-Show how to turn the board when holding the uphaul by swinging the sail toward the back of the board to turn upwind or towards the front to turn downwind. If the student is light and you don't mind spinning your board on the ground you can simulate a tack while they swing the sail back and walk around the front of the board.

-Next, show how to grab the boom correctly with the front hand. Let go of the uphaul with what will be the front hand, point to the nose of the board with that hand (this helps to identify the correct hand), then cross over the hand that's holding the uphaul and grab the boom as close as possible to the mast. Then let go of the uphaul rope.

-From this one-handed position, the next move is to put the feet in the sailing position. Note that the feet go into the sailing position before the back hand goes on the boom.

-Show the student how to pull the sail up in front of them and slightly to windward BEFORE they grab the boom with their back hand. If they don't bring the sail up past vertical like this, they will have to bend their back and stick their butt out to reach the boom, and they will round upwind as soon as they sheet in on the water. This is one of those things that experienced windsurfers do without realizing but usually fail to teach.

-Once the sail is in position where they can grab the boom easily with their back hand, have them do it. Then show them how sheeting the sail in and out turns on and off the power, and let them try it until they're used to it. Tell them that they can ALWAYS turn off the power by letting go with their back hand, but that they should NEVER let go with the front hand.

-Briefly explain that steering while underway is done by leaning the whole rig toward the tail of the board to turn upwind, or leaning it towards the front to turn downwind.

6. On the water, let them uphaul and get in a good "V" position while they're holding the top of the uphaul. (Hold on to the tail of the board so they don't go anywhere.) Show them how to keep the board pointed perpendicular to the wind by swinging the sail toward the front or back of the board as needed.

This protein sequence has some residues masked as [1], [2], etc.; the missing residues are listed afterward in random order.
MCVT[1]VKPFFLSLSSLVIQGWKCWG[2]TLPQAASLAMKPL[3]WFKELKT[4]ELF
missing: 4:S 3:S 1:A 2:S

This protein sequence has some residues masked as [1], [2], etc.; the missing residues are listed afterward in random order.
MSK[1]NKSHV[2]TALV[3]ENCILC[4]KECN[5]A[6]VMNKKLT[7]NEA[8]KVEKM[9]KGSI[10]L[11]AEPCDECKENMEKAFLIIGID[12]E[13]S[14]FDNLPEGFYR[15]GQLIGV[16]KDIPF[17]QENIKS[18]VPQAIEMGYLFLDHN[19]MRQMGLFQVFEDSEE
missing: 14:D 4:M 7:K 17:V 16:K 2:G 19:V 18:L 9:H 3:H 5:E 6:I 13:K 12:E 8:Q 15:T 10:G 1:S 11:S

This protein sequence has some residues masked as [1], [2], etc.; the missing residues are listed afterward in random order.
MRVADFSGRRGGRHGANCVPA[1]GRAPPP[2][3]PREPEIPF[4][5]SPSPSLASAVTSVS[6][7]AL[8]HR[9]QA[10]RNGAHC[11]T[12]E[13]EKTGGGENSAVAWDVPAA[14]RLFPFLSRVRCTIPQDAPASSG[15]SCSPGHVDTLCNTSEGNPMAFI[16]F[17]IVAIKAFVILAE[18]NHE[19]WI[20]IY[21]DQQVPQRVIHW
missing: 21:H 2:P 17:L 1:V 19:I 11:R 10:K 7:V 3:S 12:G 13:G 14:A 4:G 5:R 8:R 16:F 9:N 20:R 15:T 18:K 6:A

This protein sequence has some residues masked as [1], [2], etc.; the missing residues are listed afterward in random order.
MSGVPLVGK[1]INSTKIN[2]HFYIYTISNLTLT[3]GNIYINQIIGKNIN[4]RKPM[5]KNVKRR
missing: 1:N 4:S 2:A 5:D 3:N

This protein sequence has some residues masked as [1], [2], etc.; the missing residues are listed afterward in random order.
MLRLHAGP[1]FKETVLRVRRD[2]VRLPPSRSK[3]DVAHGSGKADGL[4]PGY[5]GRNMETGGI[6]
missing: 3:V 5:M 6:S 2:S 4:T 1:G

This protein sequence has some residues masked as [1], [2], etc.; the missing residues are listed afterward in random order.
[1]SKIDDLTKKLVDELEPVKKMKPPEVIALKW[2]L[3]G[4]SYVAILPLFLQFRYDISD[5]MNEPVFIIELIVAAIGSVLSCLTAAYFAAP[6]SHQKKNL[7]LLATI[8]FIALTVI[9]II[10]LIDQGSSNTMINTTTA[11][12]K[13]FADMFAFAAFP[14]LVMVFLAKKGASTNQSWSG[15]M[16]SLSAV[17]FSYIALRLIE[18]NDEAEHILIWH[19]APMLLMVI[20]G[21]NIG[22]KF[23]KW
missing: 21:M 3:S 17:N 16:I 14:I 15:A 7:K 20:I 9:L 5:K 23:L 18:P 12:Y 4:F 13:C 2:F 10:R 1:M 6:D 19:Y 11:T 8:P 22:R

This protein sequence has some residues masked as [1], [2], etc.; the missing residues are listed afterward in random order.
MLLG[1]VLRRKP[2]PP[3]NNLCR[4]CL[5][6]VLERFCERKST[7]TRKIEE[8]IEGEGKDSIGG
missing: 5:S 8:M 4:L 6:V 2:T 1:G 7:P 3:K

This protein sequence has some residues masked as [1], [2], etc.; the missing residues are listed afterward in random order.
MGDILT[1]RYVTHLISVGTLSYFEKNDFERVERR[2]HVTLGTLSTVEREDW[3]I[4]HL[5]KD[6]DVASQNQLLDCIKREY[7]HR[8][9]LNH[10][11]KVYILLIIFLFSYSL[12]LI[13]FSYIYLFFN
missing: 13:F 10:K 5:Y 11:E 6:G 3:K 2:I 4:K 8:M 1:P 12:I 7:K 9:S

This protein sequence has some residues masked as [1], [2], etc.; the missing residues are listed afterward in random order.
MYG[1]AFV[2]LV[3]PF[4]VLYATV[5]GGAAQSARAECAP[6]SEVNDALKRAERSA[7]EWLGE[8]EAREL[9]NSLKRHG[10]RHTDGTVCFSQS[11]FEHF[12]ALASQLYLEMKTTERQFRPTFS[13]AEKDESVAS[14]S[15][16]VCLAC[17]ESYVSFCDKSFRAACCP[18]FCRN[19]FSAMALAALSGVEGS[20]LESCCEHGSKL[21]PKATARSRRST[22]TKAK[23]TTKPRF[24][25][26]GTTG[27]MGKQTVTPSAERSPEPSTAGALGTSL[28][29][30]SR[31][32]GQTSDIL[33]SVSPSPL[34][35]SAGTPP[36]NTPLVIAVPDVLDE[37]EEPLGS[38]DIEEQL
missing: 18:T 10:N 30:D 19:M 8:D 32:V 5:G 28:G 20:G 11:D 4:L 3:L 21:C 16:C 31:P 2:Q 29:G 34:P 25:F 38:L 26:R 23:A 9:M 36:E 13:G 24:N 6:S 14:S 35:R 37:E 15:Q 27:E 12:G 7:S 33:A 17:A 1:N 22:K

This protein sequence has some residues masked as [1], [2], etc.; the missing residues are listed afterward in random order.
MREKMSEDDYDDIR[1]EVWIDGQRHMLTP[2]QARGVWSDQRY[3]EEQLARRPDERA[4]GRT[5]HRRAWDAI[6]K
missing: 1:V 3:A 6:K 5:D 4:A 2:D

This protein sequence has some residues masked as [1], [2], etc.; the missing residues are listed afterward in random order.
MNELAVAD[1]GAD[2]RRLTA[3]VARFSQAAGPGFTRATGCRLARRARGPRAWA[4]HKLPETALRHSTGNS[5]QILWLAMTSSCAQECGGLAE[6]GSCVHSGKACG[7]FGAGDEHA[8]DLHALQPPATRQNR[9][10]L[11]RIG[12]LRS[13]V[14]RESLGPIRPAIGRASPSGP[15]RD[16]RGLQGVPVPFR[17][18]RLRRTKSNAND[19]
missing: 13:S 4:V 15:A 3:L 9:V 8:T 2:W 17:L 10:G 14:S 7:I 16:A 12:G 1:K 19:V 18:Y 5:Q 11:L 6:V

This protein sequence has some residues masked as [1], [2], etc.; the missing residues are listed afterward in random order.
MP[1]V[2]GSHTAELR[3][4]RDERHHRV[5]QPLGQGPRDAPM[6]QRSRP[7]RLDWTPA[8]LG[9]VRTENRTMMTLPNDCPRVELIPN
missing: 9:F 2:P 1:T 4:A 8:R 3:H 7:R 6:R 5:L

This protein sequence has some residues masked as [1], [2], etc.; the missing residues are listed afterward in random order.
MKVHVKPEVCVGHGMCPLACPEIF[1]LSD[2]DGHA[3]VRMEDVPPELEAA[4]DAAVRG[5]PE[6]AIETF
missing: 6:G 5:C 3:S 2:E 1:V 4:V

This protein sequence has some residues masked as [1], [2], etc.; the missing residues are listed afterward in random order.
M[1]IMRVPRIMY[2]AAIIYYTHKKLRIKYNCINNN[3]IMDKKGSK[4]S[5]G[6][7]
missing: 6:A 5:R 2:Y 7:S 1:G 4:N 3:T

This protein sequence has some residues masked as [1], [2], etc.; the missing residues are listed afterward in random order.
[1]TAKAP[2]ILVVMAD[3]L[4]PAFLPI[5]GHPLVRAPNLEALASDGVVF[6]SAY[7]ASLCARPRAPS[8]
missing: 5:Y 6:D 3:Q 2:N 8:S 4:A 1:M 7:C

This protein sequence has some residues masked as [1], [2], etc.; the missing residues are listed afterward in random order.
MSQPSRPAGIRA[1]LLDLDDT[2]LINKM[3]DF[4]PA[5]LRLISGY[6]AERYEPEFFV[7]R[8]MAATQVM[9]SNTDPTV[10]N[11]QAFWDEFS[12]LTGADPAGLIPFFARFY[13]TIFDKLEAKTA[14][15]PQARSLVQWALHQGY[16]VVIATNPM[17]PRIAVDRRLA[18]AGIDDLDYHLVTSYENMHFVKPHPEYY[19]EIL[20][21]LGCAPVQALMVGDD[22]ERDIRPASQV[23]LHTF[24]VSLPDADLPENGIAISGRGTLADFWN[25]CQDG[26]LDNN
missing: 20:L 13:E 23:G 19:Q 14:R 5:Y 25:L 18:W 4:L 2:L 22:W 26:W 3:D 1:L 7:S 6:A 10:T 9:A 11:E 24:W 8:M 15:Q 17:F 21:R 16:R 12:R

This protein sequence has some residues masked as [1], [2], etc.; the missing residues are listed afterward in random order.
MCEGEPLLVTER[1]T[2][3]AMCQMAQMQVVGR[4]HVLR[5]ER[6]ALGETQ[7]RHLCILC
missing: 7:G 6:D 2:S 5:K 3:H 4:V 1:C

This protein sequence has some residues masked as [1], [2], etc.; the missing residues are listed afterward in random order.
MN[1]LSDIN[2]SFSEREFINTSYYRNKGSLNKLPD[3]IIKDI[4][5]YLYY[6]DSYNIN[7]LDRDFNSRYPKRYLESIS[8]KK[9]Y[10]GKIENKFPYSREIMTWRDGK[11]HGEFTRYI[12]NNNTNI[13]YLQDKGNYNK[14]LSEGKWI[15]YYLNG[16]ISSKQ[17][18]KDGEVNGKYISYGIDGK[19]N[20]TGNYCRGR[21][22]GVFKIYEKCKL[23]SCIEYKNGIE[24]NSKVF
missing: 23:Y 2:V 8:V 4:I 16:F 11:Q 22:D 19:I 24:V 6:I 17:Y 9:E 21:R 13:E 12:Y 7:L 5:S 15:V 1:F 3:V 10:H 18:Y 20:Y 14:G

7. Have them practice tacks until they can turn around in place without falling down. Don't even bother showing them how to actually sail until they are comfortable tacking. Otherwise they will immediately sail out of earshot and you will be shouting indecipherable tacking instructions while they panic.

8. Go on to the actual sailing instruction part, which they should be prepared for since their on-land lesson. You will have to do lots of reminding and correcting at first. A good goal for the first lesson is to be able to sail out, tack, and come back to the beach. If they get that down, then you can work on the steering and upwind / downwind direction control a little more, but don't try to cram too much into the first lesson. (See #8).

9. Quit while you're ahead; don't wait until your student is exhausted and frustrated. Resist the temptation to always push your student to the next level. It's especially important to keep sessions short and sweet if you're trying to teach a reluctant significant other. If that's the case, make sure you always follow up the session with some kind of rewarding activity that your sweetie likes.

10. General notes: Be patient. Be helpful but not overbearing. Don't condescend. Share stoke if the student is doing well and give self-esteem-boosting encouragement if the student is having a tough time.

6 comments:

cammar said...

Brilliant.

If I really want to look for an hair in the egg (literal translation of a weird italian saying for nitpicking), I'd pick:
"Show the student how to pull the sail up in front of them and slightly to windward BEFORE they grab the boom with their back hand"

I usually don't have my students bring the mast any upwind of the center line of the board.
That will prevent them from bending the front elbow too much and from losing their balance and falling upwind (eventually getting backwinded and hit by the mast in the process) if hit by a side wave and/or a 20 knots whirling gust... Welcome to teaching beginners in Maui!